Hemodialysis/renal insufficiency6 (10.7)2 (3.9).345
      Colonic ischemia5 (8.9)11 (21.6).071
      Mesenteric ischemia01 (2.0)
      Peritonitis1 (1.8)0
      Compartment syndrome8 (14.3)1 (2.0).052
      Major amputation02 (4.0)
      Pulmonary complications8 (15.3)18 (41.4).012
      Pulmonary embolism1 (1.8)0
      Post-operative hemorrhage01 (2.0)
      Emboli/thrombosis2 (3.6)0
      MOF3 (5.4)5 (9.8).791
      Sepsis6 (10.7)3 (5.9).638
      Mean post-operative respiratory support, h (range)59.3 (0–720.0)180.3 (0–720.0).007
      Re-intubation45 (86.5)29 (70.7).061
      Mean units used in blood transfusion (range)6.8 (0–25.0)10.9 (0–53.0).024
      Mean duration of stay in ICU, days (range)7 (1–30)11.9 (0–33.0).012
      Mean duration of in hospital stay, days (mean)14.3 (6.0–99.0)17.1 (9.1–81.1).208
      Note. Values are given as n (%) unless otherwise stated. EVAR = endovascular aneurysm repair; OSR = open surgical repair; MOF = multi-organ failure; ICU = intensive care unit.
      a Eighty-nine severe post-operative complications (42 after EVAR, 47 after OSR) in 53 patients.
      Beyond 30 days, the requirements for hemodialysis were not significantly different (10.7% in the EVAR group versus 3.9% in the OSR group; p = .345). Compartment syndrome was observed in nine patients (8.4%; all treated by laparostomy): eight patients from the EVAR group (14.3%, four of whom died) and one patient (2%, who died) from the OSR group (p = .052). Colonoscopy within the first 48 hours, as recommended by the protocol, was performed in 34 patients (28.0%). Colonoscopies were not performed because of rapid death (n = 5), intra-operative colectomies (n = 3), and the absence of signs of colonic ischemia (n = 65). Colonoscopy was abnormal in five patients (8.9%) in the EVAR group versus 11 (21.6%) in the OSR group (p = .049). In the EVAR group, four colonic resections were performed and one patient survived; the last patient died prior to intervention. In the OSR group, seven colonic resections were performed, which led to three deaths; four patients were not operated on (two died prior to intervention). The mortality associated with colonic ischemia was 8.4% of the overall population and 56.3% in patients with colonic ischemia.
      There were nine septic events: six patients in the EVAR group (four cases of sepsis of femoro-femoral bypass, one case of sepsis of an endoprosthesis, and one case of septic hypogastric aneurysm) and three patients in the OSR group.
      During the post-operative period, nine type 2 endoleaks were diagnosed by CT scan.
      The composite rate of severe complications and death at 30 days, 6 months, and 1 year was 39.3%, 46.0%, and 48.0% in the EVAR group versus 41%, 47%, and 47% in the OSR group (p = .239, p = .176, and p = . 296), respectively.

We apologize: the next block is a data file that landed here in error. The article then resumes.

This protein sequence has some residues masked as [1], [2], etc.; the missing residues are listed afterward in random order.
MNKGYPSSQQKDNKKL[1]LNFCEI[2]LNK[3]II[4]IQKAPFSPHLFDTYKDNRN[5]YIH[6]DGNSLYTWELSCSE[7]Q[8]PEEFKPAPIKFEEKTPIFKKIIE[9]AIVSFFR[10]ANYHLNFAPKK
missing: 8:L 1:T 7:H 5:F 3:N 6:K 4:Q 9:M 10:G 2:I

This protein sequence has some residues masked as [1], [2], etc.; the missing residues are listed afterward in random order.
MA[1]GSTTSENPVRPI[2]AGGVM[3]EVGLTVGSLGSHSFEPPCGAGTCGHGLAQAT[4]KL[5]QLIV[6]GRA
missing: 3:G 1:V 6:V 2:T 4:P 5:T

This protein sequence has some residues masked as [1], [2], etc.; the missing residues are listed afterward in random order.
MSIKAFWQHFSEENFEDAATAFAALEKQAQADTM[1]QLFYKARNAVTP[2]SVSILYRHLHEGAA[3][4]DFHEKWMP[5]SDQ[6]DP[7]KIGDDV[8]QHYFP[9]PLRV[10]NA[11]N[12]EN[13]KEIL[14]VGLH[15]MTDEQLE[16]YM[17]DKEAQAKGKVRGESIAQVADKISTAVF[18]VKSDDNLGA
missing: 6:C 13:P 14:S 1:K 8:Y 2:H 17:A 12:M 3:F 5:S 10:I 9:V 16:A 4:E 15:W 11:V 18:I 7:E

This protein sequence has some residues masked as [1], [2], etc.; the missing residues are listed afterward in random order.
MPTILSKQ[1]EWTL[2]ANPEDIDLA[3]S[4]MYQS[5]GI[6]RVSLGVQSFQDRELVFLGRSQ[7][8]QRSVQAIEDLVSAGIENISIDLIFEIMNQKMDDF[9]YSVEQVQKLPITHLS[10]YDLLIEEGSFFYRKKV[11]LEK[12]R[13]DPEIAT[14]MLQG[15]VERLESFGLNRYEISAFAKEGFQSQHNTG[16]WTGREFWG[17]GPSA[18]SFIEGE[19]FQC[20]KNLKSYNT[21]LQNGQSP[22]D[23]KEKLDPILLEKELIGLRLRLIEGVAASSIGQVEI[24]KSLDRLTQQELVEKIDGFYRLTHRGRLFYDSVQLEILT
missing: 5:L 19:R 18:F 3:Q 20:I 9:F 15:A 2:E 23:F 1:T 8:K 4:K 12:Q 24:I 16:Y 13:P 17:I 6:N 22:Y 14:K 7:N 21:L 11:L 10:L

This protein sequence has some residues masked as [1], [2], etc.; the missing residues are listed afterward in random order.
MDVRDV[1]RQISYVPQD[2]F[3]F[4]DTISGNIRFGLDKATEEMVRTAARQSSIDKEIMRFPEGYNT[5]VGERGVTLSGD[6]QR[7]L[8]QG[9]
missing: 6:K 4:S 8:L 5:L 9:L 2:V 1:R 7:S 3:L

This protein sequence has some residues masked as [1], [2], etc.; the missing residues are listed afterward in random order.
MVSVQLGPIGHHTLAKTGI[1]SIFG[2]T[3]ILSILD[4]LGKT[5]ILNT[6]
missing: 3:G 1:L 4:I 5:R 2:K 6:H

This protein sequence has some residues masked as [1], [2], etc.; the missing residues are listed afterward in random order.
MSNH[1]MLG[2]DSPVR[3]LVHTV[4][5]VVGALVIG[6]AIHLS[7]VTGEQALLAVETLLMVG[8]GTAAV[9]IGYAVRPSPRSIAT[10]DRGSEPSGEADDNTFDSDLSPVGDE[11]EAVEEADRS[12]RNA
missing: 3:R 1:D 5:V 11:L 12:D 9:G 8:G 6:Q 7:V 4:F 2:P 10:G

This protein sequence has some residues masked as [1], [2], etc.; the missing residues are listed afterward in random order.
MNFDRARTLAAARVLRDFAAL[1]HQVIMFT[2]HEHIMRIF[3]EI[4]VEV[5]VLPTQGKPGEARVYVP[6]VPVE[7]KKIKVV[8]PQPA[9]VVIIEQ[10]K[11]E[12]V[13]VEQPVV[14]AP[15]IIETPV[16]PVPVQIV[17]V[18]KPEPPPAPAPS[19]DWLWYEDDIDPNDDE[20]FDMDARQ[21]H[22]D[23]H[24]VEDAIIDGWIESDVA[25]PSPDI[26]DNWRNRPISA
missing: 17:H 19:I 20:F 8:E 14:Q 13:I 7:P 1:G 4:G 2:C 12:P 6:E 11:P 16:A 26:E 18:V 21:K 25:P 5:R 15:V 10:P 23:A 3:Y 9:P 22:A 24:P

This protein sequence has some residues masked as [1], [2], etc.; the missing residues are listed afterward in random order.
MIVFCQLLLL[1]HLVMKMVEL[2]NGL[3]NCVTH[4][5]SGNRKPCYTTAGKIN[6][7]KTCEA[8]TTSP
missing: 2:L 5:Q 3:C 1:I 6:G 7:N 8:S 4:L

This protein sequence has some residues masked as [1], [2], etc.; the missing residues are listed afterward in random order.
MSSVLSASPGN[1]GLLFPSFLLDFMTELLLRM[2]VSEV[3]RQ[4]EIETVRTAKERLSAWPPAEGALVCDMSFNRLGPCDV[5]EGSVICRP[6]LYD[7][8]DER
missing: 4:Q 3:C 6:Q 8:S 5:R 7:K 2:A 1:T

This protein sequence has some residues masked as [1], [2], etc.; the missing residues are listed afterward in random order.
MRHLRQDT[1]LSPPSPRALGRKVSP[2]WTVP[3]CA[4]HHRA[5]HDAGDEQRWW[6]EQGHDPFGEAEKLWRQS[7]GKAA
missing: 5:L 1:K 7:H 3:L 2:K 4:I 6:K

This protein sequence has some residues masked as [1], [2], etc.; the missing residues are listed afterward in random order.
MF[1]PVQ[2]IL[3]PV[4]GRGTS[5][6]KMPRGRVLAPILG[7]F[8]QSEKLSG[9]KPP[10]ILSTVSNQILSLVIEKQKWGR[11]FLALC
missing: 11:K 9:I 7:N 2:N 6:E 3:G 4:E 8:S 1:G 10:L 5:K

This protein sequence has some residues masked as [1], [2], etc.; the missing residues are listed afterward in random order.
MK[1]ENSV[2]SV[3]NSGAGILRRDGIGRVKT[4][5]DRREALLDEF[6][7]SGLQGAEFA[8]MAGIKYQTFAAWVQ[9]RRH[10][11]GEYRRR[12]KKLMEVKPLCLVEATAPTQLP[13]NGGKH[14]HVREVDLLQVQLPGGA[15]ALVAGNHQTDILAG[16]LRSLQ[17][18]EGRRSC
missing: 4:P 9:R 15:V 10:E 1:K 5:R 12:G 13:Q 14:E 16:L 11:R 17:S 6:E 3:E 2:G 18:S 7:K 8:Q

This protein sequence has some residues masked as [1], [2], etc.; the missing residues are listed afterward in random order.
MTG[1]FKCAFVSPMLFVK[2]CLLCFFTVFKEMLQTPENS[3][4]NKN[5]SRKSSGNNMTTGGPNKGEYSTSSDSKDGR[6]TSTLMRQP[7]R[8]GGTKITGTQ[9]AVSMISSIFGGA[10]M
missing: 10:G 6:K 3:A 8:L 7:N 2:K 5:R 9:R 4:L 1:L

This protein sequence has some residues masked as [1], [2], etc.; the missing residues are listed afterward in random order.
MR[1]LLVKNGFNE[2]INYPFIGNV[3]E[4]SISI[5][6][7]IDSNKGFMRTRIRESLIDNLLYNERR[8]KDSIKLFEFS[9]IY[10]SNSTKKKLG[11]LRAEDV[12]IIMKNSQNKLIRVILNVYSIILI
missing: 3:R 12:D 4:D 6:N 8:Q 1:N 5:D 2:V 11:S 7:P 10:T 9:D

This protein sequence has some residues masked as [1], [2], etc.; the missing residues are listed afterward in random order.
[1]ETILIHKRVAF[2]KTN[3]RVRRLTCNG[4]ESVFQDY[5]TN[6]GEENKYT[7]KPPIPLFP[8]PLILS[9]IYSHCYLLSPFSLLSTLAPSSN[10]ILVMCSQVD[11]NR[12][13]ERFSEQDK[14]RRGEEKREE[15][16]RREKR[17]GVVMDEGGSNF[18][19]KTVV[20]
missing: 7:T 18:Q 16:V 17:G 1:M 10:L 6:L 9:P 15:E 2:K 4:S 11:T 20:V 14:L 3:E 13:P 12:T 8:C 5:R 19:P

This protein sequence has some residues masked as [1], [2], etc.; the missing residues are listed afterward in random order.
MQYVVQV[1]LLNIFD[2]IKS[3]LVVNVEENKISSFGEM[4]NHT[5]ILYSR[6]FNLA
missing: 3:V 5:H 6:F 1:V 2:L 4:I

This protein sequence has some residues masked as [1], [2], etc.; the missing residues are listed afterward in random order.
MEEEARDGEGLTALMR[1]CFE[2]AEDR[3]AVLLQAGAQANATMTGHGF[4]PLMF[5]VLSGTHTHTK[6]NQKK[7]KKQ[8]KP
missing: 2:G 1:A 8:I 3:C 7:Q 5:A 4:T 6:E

The amount of total blood transfusion in the EVAR group was significantly lower than in the OSR group (6.8 vs. 10.8 units; p = .024).
      The duration of respiratory support was significantly lower in the EVAR group than in the OSR group (59.3 vs. 180.3 hours; p = .007). There was a trend towards more repeated intubation in the OSR group (29.3% vs. 13.5%; p = .061) and nearly 2.5 times more pulmonary complications in the OSR group (41.5% vs. 15.4%; p = .005).
      The mean duration of ICU stay was lower in the EVAR group (7 vs. 11.9 days; p = .012)
      The median total hospital stay was 17.1 days in the OSR group versus 14.3 days in the EVAR group (p = .208).

      Long-term follow up

      Mean duration of follow up was 231.8 days (range 31.0–365.0 days). No patient was lost to follow up.
      Long-term survival curves of patients randomized to EVAR and OSR did not show any significant difference between the two groups at 30 days and 1 year (Fig. 3).
      Figure thumbnail gr3
      Figure 3Kaplan–Meier estimates for survival between open surgical repair and endovascular aneurysm repair.
      Most post-operative type 2 endoleaks resolved, but one was treated by embolization at 3 months. Three additional type 2 endoleaks were diagnosed on follow up CT scans: two resolved spontaneously and one persisted without significant increase in AAA diameter. One aneurysm rupture occurred 6 months after EVAR.

      Morbidity indices

      There was no significant difference in IGSII score between OSR and EVAR.
      Univariate analysis identified factors influencing 30 day survival: age, use of endoclamping, SBP, creatinine clearance, bicarbonate, and Hardman index score. There was no center effect. There were only four variables identified from the multivariate analysis of factors influencing 30 day mortality: hemoglobin, SBP, creatinine clearance, and bicarbonate.

      Hospitalization costs

      The mean cost difference between EVAR (€7,087.5) and OSR (€9,329.4) was €2,241.9 per patient. When adjusting costs according to OSR case mix, there was still a difference of €525.6 between EVAR (€8,803.8) and OSTR (€9,329.4).

      Discussion

      This study illustrates that at least 32.8% of rAIAs are suitable for EVAR, as it was assumed that all those who received OSR not randomized in ECAR trial were unsuitable for EVAR. The discrepancy between centers illustrates that some of the patients not enrolled in the trial and treated by OSR might have been suitable for EVAR (Fig. 2); however, extrapolating the results to an unselected cohort of rAIAs is not possible, as the reasons for non-inclusion could not be documented extensively.